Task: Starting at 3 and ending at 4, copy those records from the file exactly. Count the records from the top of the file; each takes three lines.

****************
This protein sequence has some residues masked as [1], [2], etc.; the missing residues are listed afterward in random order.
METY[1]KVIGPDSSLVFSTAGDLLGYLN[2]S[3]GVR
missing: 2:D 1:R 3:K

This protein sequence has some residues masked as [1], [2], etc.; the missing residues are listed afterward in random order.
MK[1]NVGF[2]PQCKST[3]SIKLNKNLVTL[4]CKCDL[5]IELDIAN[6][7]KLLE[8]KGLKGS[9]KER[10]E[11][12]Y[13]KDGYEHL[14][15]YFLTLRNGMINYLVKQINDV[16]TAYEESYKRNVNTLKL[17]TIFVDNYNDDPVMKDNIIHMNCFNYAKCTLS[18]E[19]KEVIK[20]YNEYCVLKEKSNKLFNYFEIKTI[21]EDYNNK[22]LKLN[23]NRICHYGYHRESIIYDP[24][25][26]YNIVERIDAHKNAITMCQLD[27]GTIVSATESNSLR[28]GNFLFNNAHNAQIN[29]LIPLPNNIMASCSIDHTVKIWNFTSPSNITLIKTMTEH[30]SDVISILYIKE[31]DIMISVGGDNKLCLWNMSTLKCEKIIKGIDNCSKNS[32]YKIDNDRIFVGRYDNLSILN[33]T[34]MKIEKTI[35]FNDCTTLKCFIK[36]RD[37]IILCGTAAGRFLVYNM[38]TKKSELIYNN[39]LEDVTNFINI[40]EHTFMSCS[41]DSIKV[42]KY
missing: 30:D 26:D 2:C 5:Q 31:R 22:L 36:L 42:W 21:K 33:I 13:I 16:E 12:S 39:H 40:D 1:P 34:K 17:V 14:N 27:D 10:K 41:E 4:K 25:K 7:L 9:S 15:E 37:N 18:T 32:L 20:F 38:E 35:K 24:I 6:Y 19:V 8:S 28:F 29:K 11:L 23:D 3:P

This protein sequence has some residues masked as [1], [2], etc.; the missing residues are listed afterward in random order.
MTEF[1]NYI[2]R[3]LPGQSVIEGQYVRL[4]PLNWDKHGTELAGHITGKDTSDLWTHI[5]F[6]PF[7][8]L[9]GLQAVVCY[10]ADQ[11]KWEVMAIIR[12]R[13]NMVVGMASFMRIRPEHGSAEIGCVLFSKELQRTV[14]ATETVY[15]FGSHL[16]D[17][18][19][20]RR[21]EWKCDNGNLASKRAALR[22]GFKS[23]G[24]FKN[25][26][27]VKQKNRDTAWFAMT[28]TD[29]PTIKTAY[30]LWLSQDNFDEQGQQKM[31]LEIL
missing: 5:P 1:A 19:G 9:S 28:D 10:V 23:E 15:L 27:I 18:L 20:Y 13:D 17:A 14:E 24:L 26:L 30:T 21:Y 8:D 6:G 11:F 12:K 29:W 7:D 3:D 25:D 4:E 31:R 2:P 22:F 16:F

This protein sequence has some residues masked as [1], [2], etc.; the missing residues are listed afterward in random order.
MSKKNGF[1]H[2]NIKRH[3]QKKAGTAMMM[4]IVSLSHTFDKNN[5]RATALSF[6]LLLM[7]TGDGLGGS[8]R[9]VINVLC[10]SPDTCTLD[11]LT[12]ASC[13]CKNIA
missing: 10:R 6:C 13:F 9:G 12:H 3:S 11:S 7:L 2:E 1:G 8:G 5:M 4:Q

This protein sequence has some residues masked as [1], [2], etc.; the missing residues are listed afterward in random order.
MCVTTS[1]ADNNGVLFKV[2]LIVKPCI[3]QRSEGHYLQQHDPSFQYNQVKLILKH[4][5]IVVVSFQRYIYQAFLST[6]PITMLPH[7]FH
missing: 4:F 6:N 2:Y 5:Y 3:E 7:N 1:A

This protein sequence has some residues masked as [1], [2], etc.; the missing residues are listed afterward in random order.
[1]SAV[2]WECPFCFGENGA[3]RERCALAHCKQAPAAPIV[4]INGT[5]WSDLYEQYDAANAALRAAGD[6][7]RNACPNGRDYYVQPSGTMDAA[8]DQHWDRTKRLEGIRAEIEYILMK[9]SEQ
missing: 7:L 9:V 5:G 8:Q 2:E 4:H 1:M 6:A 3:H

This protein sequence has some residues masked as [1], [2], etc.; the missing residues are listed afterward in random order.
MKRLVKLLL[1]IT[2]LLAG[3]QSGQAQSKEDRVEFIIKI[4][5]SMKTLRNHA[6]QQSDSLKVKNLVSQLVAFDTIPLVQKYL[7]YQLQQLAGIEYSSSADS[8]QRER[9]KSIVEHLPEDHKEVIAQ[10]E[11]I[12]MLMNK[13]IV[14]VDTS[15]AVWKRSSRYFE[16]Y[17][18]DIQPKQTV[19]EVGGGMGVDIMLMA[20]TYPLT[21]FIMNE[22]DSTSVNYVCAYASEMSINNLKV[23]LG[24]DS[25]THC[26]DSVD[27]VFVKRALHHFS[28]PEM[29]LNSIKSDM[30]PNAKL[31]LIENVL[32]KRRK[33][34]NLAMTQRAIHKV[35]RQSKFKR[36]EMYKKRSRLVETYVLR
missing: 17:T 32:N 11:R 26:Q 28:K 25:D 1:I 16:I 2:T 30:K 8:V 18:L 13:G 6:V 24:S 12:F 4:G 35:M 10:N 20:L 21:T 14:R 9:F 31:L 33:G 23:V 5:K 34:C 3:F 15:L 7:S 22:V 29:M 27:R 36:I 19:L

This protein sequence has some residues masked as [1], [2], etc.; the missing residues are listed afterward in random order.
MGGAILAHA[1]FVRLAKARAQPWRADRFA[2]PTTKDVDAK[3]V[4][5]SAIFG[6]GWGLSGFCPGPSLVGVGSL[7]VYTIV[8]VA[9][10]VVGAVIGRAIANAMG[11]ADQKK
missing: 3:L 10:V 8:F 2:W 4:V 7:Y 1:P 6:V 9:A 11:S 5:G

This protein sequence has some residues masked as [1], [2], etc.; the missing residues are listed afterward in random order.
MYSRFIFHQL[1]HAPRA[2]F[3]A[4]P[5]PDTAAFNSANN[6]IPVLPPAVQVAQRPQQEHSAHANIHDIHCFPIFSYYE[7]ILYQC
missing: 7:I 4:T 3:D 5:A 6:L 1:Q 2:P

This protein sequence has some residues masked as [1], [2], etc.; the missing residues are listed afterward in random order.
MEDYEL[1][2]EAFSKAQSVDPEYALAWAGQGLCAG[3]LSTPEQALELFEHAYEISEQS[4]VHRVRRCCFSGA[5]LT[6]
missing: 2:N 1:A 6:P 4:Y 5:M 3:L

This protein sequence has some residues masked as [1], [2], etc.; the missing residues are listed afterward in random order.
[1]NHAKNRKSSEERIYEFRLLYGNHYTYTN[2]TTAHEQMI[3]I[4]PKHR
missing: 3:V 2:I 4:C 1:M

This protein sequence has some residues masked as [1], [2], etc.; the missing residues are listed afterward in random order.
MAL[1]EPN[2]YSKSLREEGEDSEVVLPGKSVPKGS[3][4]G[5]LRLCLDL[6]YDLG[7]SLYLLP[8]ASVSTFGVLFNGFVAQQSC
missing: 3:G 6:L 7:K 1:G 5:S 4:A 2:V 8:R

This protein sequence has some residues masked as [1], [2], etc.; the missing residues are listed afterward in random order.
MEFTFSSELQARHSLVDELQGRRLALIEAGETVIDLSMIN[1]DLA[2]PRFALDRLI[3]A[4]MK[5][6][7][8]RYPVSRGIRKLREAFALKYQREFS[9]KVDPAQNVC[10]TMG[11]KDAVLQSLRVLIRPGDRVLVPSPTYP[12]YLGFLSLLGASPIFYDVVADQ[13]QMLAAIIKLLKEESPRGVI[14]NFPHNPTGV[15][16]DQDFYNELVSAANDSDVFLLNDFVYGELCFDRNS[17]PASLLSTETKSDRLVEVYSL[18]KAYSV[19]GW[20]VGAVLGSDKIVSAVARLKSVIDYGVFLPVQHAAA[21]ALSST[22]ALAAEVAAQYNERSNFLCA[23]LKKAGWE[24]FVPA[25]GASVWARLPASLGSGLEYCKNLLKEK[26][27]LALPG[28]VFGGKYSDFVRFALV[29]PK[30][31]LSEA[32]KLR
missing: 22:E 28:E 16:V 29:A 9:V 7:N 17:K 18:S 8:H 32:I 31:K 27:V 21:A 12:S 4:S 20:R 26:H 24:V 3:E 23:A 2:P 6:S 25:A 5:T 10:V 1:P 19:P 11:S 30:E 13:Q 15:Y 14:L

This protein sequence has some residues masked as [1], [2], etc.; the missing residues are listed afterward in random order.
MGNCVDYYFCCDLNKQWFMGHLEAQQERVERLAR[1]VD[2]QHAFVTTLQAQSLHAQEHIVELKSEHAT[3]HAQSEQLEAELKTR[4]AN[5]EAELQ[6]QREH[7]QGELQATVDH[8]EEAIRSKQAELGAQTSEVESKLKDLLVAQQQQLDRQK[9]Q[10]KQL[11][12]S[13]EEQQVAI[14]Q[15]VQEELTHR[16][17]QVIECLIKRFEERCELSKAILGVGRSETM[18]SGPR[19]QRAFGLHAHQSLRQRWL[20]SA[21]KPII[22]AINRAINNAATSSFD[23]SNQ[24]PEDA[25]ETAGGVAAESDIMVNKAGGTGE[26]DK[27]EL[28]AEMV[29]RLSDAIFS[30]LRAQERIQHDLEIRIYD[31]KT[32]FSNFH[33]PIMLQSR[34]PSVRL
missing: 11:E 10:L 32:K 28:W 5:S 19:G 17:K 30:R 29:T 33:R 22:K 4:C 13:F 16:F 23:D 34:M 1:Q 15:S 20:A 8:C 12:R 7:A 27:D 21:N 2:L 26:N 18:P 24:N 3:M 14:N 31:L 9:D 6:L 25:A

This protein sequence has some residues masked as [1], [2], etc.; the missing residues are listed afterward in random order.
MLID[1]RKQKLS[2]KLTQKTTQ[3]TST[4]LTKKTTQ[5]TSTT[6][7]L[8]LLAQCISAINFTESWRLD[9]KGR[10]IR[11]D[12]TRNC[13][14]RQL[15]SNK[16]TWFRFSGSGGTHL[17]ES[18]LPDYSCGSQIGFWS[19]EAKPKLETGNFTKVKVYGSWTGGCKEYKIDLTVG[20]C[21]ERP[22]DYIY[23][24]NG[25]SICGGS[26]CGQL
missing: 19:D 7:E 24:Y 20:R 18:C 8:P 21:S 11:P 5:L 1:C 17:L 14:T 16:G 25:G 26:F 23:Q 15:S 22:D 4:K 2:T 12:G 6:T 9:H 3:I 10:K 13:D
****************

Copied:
This protein sequence has some residues masked as [1], [2], etc.; the missing residues are listed afterward in random order.
MTEF[1]NYI[2]R[3]LPGQSVIEGQYVRL[4]PLNWDKHGTELAGHITGKDTSDLWTHI[5]F[6]PF[7][8]L[9]GLQAVVCY[10]ADQ[11]KWEVMAIIR[12]R[13]NMVVGMASFMRIRPEHGSAEIGCVLFSKELQRTV[14]ATETVY[15]FGSHL[16]D[17][18][19][20]RR[21]EWKCDNGNLASKRAALR[22]GFKS[23]G[24]FKN[25][26][27]VKQKNRDTAWFAMT[28]TD[29]PTIKTAY[30]LWLSQDNFDEQGQQKM[31]LEIL
missing: 5:P 1:A 19:G 9:S 28:D 10:V 23:E 15:L 27:I 18:L 20:Y 13:D 17:A 14:E 24:L 26:L 30:T 21:Y 8:D 6:G 11:F 12:K 29:W 7:D 3:D 25:D 4:E 31:R 2:P 22:F 16:F

This protein sequence has some residues masked as [1], [2], etc.; the missing residues are listed afterward in random order.
MSKKNGF[1]H[2]NIKRH[3]QKKAGTAMMM[4]IVSLSHTFDKNN[5]RATALSF[6]LLLM[7]TGDGLGGS[8]R[9]VINVLC[10]SPDTCTLD[11]LT[12]ASC[13]CKNIA
missing: 10:R 6:C 13:F 9:G 12:H 3:S 11:S 7:L 2:E 1:G 8:G 5:M 4:Q